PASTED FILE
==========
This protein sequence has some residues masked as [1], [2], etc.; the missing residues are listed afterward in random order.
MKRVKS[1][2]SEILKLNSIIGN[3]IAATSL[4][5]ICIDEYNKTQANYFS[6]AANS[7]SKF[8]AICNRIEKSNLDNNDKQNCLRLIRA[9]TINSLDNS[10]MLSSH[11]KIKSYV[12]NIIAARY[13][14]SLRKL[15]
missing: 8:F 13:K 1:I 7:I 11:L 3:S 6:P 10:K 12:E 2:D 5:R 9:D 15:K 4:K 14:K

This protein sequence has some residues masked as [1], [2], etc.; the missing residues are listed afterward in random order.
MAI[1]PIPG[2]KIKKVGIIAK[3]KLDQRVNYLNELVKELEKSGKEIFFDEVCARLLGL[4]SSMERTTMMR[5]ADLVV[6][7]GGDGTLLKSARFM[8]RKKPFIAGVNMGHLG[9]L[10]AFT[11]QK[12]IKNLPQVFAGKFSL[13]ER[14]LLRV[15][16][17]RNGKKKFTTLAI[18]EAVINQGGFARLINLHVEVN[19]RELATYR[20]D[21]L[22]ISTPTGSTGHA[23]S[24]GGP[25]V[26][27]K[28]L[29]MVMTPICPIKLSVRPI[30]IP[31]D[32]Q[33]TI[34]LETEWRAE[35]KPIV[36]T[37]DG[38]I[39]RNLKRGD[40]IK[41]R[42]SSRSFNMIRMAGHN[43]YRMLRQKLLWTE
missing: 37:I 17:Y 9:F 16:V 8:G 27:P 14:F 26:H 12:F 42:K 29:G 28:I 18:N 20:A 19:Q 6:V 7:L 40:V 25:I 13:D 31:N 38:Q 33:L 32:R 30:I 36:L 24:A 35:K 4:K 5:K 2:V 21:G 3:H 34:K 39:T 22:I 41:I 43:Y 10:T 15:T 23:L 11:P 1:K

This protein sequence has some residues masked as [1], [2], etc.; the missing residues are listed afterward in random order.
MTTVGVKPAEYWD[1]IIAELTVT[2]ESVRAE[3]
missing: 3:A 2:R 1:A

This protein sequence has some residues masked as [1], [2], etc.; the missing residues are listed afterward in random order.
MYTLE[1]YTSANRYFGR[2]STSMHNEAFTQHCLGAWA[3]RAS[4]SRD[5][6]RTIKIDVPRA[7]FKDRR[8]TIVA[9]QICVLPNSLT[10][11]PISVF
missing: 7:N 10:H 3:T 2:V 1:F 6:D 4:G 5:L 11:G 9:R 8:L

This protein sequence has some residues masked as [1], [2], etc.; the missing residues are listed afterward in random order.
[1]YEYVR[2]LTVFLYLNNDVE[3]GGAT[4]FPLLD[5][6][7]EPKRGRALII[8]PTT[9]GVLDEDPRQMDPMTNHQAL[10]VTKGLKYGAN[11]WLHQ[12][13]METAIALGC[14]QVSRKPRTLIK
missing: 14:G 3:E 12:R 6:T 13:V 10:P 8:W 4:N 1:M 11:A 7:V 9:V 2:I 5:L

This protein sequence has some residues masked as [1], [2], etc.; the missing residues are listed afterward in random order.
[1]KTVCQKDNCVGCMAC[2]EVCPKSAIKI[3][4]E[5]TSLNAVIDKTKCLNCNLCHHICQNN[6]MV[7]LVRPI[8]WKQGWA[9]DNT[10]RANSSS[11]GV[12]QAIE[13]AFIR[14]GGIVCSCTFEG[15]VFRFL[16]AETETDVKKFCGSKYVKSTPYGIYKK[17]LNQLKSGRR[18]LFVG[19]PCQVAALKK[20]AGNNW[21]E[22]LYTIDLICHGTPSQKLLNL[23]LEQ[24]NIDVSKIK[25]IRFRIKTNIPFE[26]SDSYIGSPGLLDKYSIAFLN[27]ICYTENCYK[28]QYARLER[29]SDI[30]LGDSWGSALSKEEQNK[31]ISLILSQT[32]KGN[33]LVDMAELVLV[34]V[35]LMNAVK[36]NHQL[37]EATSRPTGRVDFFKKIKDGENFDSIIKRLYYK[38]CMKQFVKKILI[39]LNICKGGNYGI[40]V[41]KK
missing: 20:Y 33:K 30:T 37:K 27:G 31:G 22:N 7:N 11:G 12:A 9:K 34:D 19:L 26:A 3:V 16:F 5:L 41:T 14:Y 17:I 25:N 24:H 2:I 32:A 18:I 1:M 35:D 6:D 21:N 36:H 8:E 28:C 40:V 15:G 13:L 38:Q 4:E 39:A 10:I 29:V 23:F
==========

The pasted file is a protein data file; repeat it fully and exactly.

This protein sequence has some residues masked as [1], [2], etc.; the missing residues are listed afterward in random order.
MKRVKS[1][2]SEILKLNSIIGN[3]IAATSL[4][5]ICIDEYNKTQANYFS[6]AANS[7]SKF[8]AICNRIEKSNLDNNDKQNCLRLIRA[9]TINSLDNS[10]MLSSH[11]KIKSYV[12]NIIAARY[13][14]SLRKL[15]
missing: 8:F 13:K 1:I 7:I 11:L 3:S 6:P 10:K 12:E 2:D 5:R 9:D 15:K 4:K 14:K

This protein sequence has some residues masked as [1], [2], etc.; the missing residues are listed afterward in random order.
MAI[1]PIPG[2]KIKKVGIIAK[3]KLDQRVNYLNELVKELEKSGKEIFFDEVCARLLGL[4]SSMERTTMMR[5]ADLVV[6][7]GGDGTLLKSARFM[8]RKKPFIAGVNMGHLG[9]L[10]AFT[11]QK[12]IKNLPQVFAGKFSL[13]ER[14]LLRV[15][16][17]RNGKKKFTTLAI[18]EAVINQGGFARLINLHVEVN[19]RELATYR[20]D[21]L[22]ISTPTGSTGHA[23]S[24]GGP[25]V[26][27]K[28]L[29]MVMTPICPIKLSVRPI[30]IP[31]D[32]Q[33]TI[34]LETEWRAE[35]KPIV[36]T[37]DG[38]I[39]RNLKRGD[40]IK[41]R[42]SSRSFNMIRMAGHN[43]YRMLRQKLLWTE
missing: 37:I 17:Y 9:F 16:V 8:G 27:P 14:F 26:H 12:F 42:K 29:G 28:I 18:N 20:A 19:Q 6:V 7:L 40:V 25:I 13:D 31:N 38:Q 33:L 32:R 30:I 36:L 24:A 35:K 4:K 5:K 2:V 21:G 3:H 34:K 39:T 22:I 41:I 43:Y 10:T 15:T 23:L 11:P 1:K

This protein sequence has some residues masked as [1], [2], etc.; the missing residues are listed afterward in random order.
MTTVGVKPAEYWD[1]IIAELTVT[2]ESVRAE[3]
missing: 3:A 2:R 1:A

This protein sequence has some residues masked as [1], [2], etc.; the missing residues are listed afterward in random order.
MYTLE[1]YTSANRYFGR[2]STSMHNEAFTQHCLGAWA[3]RAS[4]SRD[5][6]RTIKIDVPRA[7]FKDRR[8]TIVA[9]QICVLPNSLT[10][11]PISVF
missing: 7:N 10:H 3:T 2:V 1:F 6:D 4:G 5:L 11:G 9:R 8:L

This protein sequence has some residues masked as [1], [2], etc.; the missing residues are listed afterward in random order.
[1]YEYVR[2]LTVFLYLNNDVE[3]GGAT[4]FPLLD[5][6][7]EPKRGRALII[8]PTT[9]GVLDEDPRQMDPMTNHQAL[10]VTKGLKYGAN[11]WLHQ[12][13]METAIALGC[14]QVSRKPRTLIK
missing: 14:G 3:E 12:R 6:T 13:V 10:P 8:W 4:N 1:M 11:A 7:V 9:V 2:I 5:L

This protein sequence has some residues masked as [1], [2], etc.; the missing residues are listed afterward in random order.
[1]KTVCQKDNCVGCMAC[2]EVCPKSAIKI[3][4]E[5]TSLNAVIDKTKCLNCNLCHHICQNN[6]MV[7]LVRPI[8]WKQGWA[9]DNT[10]RANSSS[11]GV[12]QAIE[13]AFIR[14]GGIVCSCTFEG[15]VFRFL[16]AETETDVKKFCGSKYVKSTPYGIYKK[17]LNQLKSGRR[18]LFVG[19]PCQVAALKK[20]AGNNW[21]E[22]LYTIDLICHGTPSQKLLNL[23]LEQ[24]NIDVSKIK[25]IRFRIKTNIPFE[26]SDSYIGSPGLLDKYSIAFLN[27]ICYTENCYK[28]QYARLER[29]SDI[30]LGDSWGSALSKEEQNK[31]ISLILSQT[32]KGN[33]LVDMAELVLV[34]V[35]LMNAVK[36]NHQL[37]EATSRPTGRVDFFKKIKDGENFDSIIKRLYYK[38]CMKQFVKKILI[39]LNICKGGNYGI[40]V[41]KK
missing: 20:Y 33:K 30:T 37:K 27:G 31:G 22:N 7:N 11:G 12:A 9:K 34:D 19:L 26:A 3:V 16:F 5:L 41:T 14:Y 17:I 25:N 24:H 2:I 32:A 18:I 1:M 35:D 6:D 21:N 36:H 8:E 28:C 40:V 15:G 13:L 38:Q 4:E 39:A 10:I 29:V 23:F